Dwarf citrus grows smaller than its regular counterparts, allowing growth in containers when soil conditions in the area are poor, or when weather outside in the winter does not allow proper citrus tree growth. Smaller dwarf citrus are also placed in the home as a decorative item, as some dwarf trees do not produce edible fruit. Dwarf citrus is not inhibited to container gardening, as it is possible to plant outside in more temperate regions.
Plant your dwarf citrus in a sandy, slightly acidic, all-purpose commercial soil. A peat-moss-based potting mix is usually suitable. When planting outdoors, use a soil rich in humus, with good drainage, burying the tree in a hole 30 inches deep, notes Four Winds Growers.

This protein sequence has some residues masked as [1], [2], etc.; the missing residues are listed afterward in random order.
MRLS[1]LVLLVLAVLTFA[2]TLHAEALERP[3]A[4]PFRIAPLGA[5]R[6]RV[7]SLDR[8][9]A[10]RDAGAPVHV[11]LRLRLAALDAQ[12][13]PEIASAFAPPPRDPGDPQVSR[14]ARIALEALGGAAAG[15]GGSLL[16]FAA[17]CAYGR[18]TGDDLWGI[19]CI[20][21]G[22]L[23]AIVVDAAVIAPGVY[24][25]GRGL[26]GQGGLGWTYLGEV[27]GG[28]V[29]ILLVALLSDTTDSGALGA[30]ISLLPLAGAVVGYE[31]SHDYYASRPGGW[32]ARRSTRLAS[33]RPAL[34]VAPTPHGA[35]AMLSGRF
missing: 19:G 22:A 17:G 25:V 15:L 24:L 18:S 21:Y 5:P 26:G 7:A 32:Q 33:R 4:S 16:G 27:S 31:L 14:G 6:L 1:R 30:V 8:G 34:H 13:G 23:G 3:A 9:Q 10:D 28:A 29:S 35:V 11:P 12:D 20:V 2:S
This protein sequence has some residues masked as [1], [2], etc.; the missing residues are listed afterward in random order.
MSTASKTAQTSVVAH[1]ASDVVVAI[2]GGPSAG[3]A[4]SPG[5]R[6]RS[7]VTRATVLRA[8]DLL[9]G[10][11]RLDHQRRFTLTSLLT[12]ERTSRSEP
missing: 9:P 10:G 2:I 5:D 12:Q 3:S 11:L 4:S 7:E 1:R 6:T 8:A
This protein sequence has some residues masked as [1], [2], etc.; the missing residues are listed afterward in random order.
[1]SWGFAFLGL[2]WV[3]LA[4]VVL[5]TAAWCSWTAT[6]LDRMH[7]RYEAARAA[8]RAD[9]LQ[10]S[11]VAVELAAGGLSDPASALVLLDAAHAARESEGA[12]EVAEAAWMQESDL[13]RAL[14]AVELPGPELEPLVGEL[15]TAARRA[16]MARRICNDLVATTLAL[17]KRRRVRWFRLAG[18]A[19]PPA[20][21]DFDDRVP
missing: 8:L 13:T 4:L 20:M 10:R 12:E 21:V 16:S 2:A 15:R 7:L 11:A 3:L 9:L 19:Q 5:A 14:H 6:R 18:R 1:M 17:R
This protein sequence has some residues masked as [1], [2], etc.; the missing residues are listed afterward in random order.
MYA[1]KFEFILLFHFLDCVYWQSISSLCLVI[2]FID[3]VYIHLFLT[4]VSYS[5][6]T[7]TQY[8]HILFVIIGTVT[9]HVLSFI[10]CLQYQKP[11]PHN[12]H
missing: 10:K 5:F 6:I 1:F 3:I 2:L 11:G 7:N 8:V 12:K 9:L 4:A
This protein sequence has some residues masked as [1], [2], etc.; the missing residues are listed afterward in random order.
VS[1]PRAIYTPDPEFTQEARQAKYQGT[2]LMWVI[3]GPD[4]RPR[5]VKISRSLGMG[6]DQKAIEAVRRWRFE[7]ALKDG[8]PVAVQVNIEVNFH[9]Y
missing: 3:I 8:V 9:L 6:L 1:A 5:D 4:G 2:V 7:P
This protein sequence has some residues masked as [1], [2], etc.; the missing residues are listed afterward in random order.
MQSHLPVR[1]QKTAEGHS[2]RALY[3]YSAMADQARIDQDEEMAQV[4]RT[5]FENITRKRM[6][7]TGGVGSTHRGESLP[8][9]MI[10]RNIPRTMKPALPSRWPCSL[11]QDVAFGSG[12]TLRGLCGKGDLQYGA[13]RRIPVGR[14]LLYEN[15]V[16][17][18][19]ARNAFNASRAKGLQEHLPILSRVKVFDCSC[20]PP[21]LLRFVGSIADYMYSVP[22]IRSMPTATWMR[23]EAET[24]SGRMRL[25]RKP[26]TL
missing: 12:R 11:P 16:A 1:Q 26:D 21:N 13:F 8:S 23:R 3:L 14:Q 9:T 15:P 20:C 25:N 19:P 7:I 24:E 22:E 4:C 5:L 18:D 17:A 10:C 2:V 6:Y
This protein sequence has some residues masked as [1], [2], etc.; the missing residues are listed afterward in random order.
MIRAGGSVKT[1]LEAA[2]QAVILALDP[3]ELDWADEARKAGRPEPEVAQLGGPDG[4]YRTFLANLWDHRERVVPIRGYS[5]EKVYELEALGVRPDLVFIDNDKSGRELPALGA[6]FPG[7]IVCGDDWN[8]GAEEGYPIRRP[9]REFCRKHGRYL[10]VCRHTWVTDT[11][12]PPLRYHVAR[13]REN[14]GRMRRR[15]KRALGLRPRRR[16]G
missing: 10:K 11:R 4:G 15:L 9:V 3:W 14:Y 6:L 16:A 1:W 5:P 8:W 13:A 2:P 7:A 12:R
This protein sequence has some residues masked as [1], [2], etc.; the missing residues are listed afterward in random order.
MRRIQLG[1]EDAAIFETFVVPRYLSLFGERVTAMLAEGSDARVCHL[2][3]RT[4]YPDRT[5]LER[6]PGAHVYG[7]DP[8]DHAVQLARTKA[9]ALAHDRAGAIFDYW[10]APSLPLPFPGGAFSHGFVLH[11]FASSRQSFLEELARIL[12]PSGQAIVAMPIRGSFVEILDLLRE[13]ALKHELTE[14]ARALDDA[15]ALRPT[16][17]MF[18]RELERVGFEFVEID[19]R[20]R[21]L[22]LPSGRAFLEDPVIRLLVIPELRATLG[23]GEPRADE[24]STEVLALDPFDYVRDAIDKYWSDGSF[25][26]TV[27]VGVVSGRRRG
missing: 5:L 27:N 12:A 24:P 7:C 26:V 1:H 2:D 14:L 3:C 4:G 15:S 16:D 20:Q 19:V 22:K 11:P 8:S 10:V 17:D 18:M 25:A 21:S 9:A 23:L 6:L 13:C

Place your dwarf citrus tree in a south-facing window if planted indoors, or plant it outdoors in an area that receives full sunlight. Citrus trees require around five to six hours of full sunlight a day, notes Colorado State University.
Water the soil regularly to keep it moist to the touch. Spray the leaves with a spray bottle and wipe them down with a sponge, or give it a light shower if planted in a container, suggests meyerlemontree.com.
Fertilize dwarf citrus trees with a heavy nitrogen fertilizer; an ideal ratio (noted on the packaging) is 2:1:1.
Add mulch to the base of a dwarf citrus tree to retain moisture in the soil. Add a 2- to 3-inch layer of mulch, using redwood shavings, fir bark or compost.
Remove suckers from the bottom of the tree to reduce nutrient leeching. Suckers are off shoots from the original plant, showing up around the grafting area of the tree. The graft appears as a diagonal scar on the trunk 4 to 8 inches from the soil. Remove suckers that appear, using a pair of pruning shears.